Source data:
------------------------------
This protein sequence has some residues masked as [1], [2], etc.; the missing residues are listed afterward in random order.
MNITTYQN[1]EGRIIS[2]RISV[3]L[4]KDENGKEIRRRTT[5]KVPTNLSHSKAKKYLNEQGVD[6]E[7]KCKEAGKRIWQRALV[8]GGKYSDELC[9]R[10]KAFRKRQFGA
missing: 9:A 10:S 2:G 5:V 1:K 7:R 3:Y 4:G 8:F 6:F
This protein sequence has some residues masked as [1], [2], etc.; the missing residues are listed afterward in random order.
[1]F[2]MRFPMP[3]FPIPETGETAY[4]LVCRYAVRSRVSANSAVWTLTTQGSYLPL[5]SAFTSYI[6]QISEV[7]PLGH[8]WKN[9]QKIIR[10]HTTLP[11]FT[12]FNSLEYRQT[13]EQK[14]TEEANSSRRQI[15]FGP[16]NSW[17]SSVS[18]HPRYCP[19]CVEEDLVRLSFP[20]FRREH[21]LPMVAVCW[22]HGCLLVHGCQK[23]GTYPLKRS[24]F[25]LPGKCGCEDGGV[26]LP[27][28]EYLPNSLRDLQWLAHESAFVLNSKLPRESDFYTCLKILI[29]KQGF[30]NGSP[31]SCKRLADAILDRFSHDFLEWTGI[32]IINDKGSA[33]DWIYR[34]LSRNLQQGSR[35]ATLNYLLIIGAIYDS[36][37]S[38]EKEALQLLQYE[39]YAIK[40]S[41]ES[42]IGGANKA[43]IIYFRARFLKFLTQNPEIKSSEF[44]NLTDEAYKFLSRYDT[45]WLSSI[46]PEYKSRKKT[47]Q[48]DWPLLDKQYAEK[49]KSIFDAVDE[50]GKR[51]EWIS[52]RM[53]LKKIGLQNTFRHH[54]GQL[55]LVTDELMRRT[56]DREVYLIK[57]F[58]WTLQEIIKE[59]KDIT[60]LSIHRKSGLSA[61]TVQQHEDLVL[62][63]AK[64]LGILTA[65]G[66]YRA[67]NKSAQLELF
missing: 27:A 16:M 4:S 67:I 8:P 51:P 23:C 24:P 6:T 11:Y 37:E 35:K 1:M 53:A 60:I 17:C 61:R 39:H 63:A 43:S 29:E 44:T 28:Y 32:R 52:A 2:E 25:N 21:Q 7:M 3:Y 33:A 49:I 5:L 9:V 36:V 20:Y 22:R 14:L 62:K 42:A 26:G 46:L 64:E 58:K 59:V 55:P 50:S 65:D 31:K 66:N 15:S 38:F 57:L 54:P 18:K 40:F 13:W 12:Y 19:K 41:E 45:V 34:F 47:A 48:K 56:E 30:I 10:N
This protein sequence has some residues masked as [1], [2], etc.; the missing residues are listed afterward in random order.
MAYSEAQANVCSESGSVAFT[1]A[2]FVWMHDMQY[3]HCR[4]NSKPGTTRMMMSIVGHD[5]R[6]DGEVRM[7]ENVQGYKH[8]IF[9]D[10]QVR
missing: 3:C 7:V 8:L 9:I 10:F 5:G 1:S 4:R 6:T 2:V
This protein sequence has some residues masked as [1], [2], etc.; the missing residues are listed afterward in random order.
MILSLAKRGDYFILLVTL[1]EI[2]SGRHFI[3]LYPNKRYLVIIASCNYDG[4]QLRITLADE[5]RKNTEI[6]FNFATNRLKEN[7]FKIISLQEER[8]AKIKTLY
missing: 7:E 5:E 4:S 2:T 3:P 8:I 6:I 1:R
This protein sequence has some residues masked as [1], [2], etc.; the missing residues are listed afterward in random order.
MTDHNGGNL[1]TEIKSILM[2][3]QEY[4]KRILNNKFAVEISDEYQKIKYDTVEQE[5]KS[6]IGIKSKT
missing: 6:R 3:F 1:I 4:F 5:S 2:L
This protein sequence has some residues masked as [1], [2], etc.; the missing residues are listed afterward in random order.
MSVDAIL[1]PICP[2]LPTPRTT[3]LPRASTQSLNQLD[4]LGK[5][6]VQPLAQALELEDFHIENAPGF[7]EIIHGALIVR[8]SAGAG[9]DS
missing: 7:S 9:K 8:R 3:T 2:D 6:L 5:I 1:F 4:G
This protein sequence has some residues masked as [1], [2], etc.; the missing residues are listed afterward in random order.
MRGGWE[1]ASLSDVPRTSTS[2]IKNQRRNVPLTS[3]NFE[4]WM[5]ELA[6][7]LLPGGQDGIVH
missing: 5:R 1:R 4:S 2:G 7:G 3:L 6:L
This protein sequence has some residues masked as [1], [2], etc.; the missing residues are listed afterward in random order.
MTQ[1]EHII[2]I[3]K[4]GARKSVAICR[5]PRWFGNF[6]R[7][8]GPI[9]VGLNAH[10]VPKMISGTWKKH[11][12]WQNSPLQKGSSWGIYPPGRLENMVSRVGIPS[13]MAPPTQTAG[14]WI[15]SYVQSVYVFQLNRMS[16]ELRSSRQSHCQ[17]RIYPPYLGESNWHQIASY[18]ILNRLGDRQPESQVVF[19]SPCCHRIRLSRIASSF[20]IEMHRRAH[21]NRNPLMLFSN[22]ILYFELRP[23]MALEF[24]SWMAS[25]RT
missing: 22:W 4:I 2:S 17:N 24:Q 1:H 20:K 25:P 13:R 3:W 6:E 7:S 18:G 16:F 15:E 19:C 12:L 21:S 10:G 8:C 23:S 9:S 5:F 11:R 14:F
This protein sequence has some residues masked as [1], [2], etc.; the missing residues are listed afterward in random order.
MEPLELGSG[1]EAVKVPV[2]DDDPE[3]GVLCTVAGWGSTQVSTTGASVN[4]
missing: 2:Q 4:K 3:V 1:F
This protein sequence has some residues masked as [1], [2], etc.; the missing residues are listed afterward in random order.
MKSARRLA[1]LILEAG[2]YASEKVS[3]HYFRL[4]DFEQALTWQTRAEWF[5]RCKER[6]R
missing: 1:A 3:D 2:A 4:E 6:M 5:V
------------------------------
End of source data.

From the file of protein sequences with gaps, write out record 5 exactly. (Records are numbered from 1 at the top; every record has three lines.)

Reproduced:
This protein sequence has some residues masked as [1], [2], etc.; the missing residues are listed afterward in random order.
MTDHNGGNL[1]TEIKSILM[2][3]QEY[4]KRILNNKFAVEISDEYQKIKYDTVEQE[5]KS[6]IGIKSKT
missing: 6:R 3:F 1:I 4:F 5:S 2:L